March was one of the worst months for liquidity downgrades in 18 years, according to Moody’s Investors Service. In a recent report, the firm said its Moody’s Liquidity Stress Indicator jumped from 4.5% in February to 6.8% in March.
The increase comes after a "tidal wave of liquidity downgrades pummeled U.S. speculative corporates," according to Moody's Associate Managing Director Christina Padgett and team.
A terrible month for liquidity downgrades
In March, Moody's recorded 84 liquidity downgrades. Of those downgrades, 17 involved cuts to SGL-4. The total put downgrades to upgrades at 4.2 times, which is on par with the 2008-2009 recession. However, it's a little better than the 5.08 times recorded during the energy crisis in late 2015.
Top value fund managers are ready for the small cap bear market to be done
During the bull market, small caps haven't been performing well, but some believe that could be about to change. Breach Inlet Founder and Portfolio Manager Chris Colvin and Gradient Investments President Michael Binger both expect small caps to take off. Q1 2020 hedge fund letters, conferences and more However, not everyone is convinced. BTIG strategist Read More
Unlike the energy crisis, last months' liquidity downgrades went far beyond just oil and gas. The coronavirus pandemic is impacting most industries, including everything from consumer products to automotive, healthcare services, retail and travel. However, energy is also still on the front line amid the plunge in oil prices.
Moody's said all of these stresses are causing "severe and extensive credit shocks across sectors, regions and markets."
"Many vulnerable, lower rated, highly leveraged companies will continue to succumb to performance woes and high leverage, which will push the default rate sharply higher by the end of the year from its current 4.5%," the Moody's team warned.
They put together three default scenarios to show how bad things could get. They said the severity of current macroeconomic conditions seems similar to how it was during the Global Financial Crisis. Moody's three scenarios put the default forecast for U.S. speculative grade corporates at 7.7%, 16.2% or 18.4% by the end of the year.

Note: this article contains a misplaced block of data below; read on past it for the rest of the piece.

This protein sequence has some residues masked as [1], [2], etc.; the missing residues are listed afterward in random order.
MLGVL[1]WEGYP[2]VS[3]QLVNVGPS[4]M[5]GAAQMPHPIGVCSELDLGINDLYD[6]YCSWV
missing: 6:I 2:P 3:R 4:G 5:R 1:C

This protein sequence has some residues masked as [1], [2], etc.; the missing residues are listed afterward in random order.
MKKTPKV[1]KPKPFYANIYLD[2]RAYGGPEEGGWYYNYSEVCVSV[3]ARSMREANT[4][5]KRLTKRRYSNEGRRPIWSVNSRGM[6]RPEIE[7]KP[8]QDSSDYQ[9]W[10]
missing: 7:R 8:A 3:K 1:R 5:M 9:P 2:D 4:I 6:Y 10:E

The record high default rate was 20.8% in March 2009, while the record low was 2.5% in December 2017 and April 2018.
The Moody's team said companies that are more vulnerable will find access to the credit market to be elusive as they try to finance upcoming maturities and other needs. They noted that issuance for most speculative-grade corporates has halted, and they expect the situation to worsen for many companies waiting to address their upcoming maturities.
They add that U.S. high-yield bond spreads have widened to 990 basis points as of April 2. That's about three times wider than where spreads were at the beginning of the year, according to data from Barclays.
They add that most companies came into the coronavirus pandemic with fairly healthy maturity profiles. However, those with maturities this year and next year may find access to the market to be either extremely limited or, for the weakest companies, totally unavailable.
Moody's said speculative-grade maturities coming this year and next year total $106 billion. Most of them have instrument ratings of B2 or lower, and 38% of them are rated B3 or lower.
Liquidity downgrades by sector
The firm said liquidity downgrades are spanning multiple industries. There were three liquidity downgrades in the consumer durables and packaged goods industry. Del Monte Foods and Libby Glass both fell to SGL-4 due to refinancing issues.
The restaurants, apparel and retail sector saw 10 liquidity downgrades. Retailer Lands' End fell to SGL-4 due to upcoming maturity concerns. Oil and gas led the way in SGL downgrades at 19. Give companies fell to SGL-4, and three of them declined due to upcoming maturity concerns. They are Denbury Resources, Whiting Petroleum and Forum Energy Technologies.
Some of those that were upgraded in March face uncertainties about whether they will be able to meet their upcoming maturities. The Moody's team said risk conditions have deteriorated very quickly:
Their Liquidity Stress Indicator, B3 Negative List and default forecast all flashed red. Their B3 Negative and Lower Corporate Ratings List reached its highest reading ever at 311 companies. The previous peak was 291 companies during the 2009 credit crisis and commodity-related downturn in April 2016.
March was the fourth consecutive month their B3 Negative list was above its three-month rolling average. As a percentage of the total rated speculative-grade population, it was at 20.7%. That's above the long-term average of 14.8% and just 5.5% below the record high of 26.1% during the Great Recession.
Pandemic being felt across industries
The Moody's team added that the coronavirus pandemic is being felt across industries. Five industries have surpassed 10%, which they said "indicates a more worrisome concentration of SGL-4 issuers." That's the weakest liquidity score. In February, only two industries were above 10%.
Consumer Products and Proteins was at 12.8% in February, and it climbed to 15% in March on the back of several liquidity downgrades due to performance and debt maturity issues. Automotive and Energy E&P climbed to second and third on the list.
Healthcare Services and Products held in the same position on the list. Retail had the third highest number of defaults among U.S. corporate industries last year. It climbed above 10% due to 10 liquidity downgrades.